A friend recently counselled me in regards to my post on Bethel and their fight against homosexuality that “the disciples wanted to call down fire on some folks and Jesus counselled a different approach.” This is a somewhat common response to criticism within the church. There is this desire that some of us have to all stay on the same page and keep up the guise of unity. I don’t think that is what he was suggesting at all with me, but it did get me thinking a lot about where this comes from. The idea comes from this story in Luke 9.
An argument started among the disciples as to which of them would be the greatest. Jesus, knowing their thoughts, took a little child and had him stand beside him. Then he said to them, “Whoever welcomes this little child in my name welcomes me; and whoever welcomes me welcomes the one who sent me. For it is the one who is least among you all who is the greatest.” “Master,” said John, “we saw someone driving out demons in your name and we tried to stop him, because he is not one of us.” “Do not stop him,” Jesus said, “for whoever is not against you is for you.
As the time approached for him to be taken up to heaven, Jesus resolutely set out for Jerusalem. And he sent messengers on ahead, who went into a Samaritan village to get things ready for him; but the people there did not welcome him, because he was heading for Jerusalem. When the disciples James and John saw this, they asked, “Lord, do you want us to call fire down from heaven to destroy them?” But Jesus turned and rebuked them. Then he and his disciples went to another village.”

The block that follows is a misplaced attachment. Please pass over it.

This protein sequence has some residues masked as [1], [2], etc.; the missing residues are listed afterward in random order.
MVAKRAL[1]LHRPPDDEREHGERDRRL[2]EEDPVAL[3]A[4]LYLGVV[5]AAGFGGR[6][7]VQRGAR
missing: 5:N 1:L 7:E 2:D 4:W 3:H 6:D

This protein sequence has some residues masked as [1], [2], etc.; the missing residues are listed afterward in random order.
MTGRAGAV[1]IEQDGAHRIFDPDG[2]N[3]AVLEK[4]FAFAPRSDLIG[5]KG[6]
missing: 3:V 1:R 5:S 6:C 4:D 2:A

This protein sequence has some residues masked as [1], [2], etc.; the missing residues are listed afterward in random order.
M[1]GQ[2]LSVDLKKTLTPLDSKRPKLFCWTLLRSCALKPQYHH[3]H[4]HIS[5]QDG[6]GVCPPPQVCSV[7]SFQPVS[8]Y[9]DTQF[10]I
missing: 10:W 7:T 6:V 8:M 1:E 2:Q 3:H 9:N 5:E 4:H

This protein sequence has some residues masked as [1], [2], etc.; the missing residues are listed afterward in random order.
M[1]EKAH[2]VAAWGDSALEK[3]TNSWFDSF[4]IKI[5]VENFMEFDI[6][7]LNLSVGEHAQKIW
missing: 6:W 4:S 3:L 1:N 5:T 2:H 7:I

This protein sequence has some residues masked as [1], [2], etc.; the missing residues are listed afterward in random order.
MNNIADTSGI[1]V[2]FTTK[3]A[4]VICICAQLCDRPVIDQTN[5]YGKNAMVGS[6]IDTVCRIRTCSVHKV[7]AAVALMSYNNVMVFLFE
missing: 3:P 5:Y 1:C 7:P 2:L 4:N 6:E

What is nice about this story is Jesus’ defense on the goodness that exists outside of the confines of the insiders of Jesus’ little group. It turns out that being a disciple isn’t a prerequisite for doing good in the world. The kingdom of God exists and moves without the King being acknowledged.
It does seem that given the context of Jesus words in the midst of the disciples bickering about who was the greatest, that his motive was more to shut up the disciples rather defend the heretic. The key in this story is that the guy driving out the demons was doing a good thing and the disciples should rejoice in all the good being done in the world and stop worrying about their own status. Where this story shouldn’t be used, is to prevent confrontation against someone who is not doing good. Yes, it is very subjective to determine who is “against you” but I think that Jesus left that up to our interpretation here. In these two cases the disciples thought that someone who was casting out demons and someone who wouldn’t welcome Jesus deserved some righteous punishment. These weren’t worth Jesus’ time.
However, there is things that were worth Jesus’ time. Like flipping tables in the temple for predatory lending and unjust economic practice and engaging in endless debates with the Pharisees proclaiming that justice will come their way for their oppressive spirituality and religion. It is clear we should confront injustice and resist evil and condemn oppression.
So with that said. I really hope the arguments and stand-offs I engage in are worth it. I think that standing up to a local church that is blatantly anti-Christian in their stance and expression against the LGBTQ community is a worthwhile engagement. I think that standing with my First Nation’s neighbours and acknowledging the unjust systems we perpetuate against them is worth it. I think confronting celebrity culture in the church is worth it. Why fight against those that are doing good? Let them carry on. Why fight against those that just don’t like us? Let it be. Fight against those that are actively destroying the world. Fight against those who are spreading hate and are selfishly harming anyone who stands in their way. Fight against oppression. That is worth it.